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April 10, 2014

UN approves force for Central African Republic

UNITED NATIONS (AP) — The U.N. Security Council on Thursday unanimously approved a nearly 12,000-strong U.N. peacekeeping force for Central African Republic, which has been torn by mounting violence between Christians and Muslims.

The 10,000 U.N. troops and 1,800 police will take over from 5,000 African Union soldiers — but not until Sept. 15.

A separate 2,000-strong French force in the Central African Republic was authorized to use "all necessary means" to support the new U.N. force.

Central African Republic has been in chaos since a March 2013 coup, when mostly Muslim rebels seized power and launched a brutal regime. Christian militiamen attacked rebel strongholds in early December. As the rebel government crumbled in January, the Christian militiamen stepped up the violence, forcing tens of thousands of Muslims to flee.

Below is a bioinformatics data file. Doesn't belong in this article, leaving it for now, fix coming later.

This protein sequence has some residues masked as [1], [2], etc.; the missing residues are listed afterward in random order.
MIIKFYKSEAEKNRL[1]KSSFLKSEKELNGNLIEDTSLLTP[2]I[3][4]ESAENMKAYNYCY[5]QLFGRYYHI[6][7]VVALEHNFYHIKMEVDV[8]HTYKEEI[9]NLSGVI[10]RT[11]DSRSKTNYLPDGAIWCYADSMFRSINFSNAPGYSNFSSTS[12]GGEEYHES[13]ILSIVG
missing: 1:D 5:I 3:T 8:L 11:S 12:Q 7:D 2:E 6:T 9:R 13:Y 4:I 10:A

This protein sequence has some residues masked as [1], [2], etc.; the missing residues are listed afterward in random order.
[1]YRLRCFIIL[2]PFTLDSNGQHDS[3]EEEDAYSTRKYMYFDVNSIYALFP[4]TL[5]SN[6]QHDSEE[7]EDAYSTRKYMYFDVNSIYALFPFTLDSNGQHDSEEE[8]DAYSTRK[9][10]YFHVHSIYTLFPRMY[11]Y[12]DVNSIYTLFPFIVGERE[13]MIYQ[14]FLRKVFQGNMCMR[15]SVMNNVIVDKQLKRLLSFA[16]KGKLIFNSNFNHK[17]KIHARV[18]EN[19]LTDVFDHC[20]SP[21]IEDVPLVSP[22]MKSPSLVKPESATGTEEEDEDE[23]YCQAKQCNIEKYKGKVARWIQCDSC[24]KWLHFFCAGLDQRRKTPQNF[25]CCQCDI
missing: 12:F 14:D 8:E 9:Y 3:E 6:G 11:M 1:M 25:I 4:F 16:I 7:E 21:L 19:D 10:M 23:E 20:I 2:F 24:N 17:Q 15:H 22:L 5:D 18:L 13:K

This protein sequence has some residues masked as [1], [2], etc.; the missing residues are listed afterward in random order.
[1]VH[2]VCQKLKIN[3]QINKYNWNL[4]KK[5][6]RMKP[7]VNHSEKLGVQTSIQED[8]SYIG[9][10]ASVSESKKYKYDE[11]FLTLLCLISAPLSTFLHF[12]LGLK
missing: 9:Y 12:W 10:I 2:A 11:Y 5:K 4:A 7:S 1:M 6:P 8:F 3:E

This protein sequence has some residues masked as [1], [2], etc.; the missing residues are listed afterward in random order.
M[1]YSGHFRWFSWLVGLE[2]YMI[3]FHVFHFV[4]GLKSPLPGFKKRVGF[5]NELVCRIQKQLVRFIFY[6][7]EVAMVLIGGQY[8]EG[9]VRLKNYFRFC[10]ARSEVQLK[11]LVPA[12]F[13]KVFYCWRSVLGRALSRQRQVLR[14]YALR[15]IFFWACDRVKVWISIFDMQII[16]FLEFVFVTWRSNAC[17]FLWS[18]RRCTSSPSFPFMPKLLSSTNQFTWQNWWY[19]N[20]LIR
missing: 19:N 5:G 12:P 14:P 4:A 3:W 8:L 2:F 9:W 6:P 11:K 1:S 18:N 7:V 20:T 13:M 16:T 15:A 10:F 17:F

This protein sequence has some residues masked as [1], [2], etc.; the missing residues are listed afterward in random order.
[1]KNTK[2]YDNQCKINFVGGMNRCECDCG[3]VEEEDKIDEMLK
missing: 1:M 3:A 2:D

France, the country's former colonial power, took the lead in mobilizing international support to address the crisis but its ambassador, Gerard Araud, said the security situation remains volatile.

"African Union troops supported by the French troops are doing tremendous work to protect the civilian population but it's not yet enough," Araud said after the vote. "The resolution we have just adopted is a key turning point."

Toussaint Kongo-Doudou, Central African Republic's foreign minister, who urged the council last month to send U.N. peacekeepers, thanked members for adopting the resolution, saying it "lays the foundation for a solution and a way out of the crisis."

The resolution expresses serious concern at multiple violations of human rights and humanitarian law committed by both former Seleka elements and anti-Balaka militia including killings, torture and sexual violence against women and children.

It "demands that all militias and armed groups put aside their arms, cease all forms of violence and destabilizing activities immediately and release children from their ranks."

The Security Council wanted a strong mandate and the resolution authorizes the new U.N. force to protect civilians and support the disarmament of combatants and the restoration of peace and law and order. It also authorizes the mission to help investigate violations of human rights and humanitarian law by armed groups and arrest alleged perpetrators.

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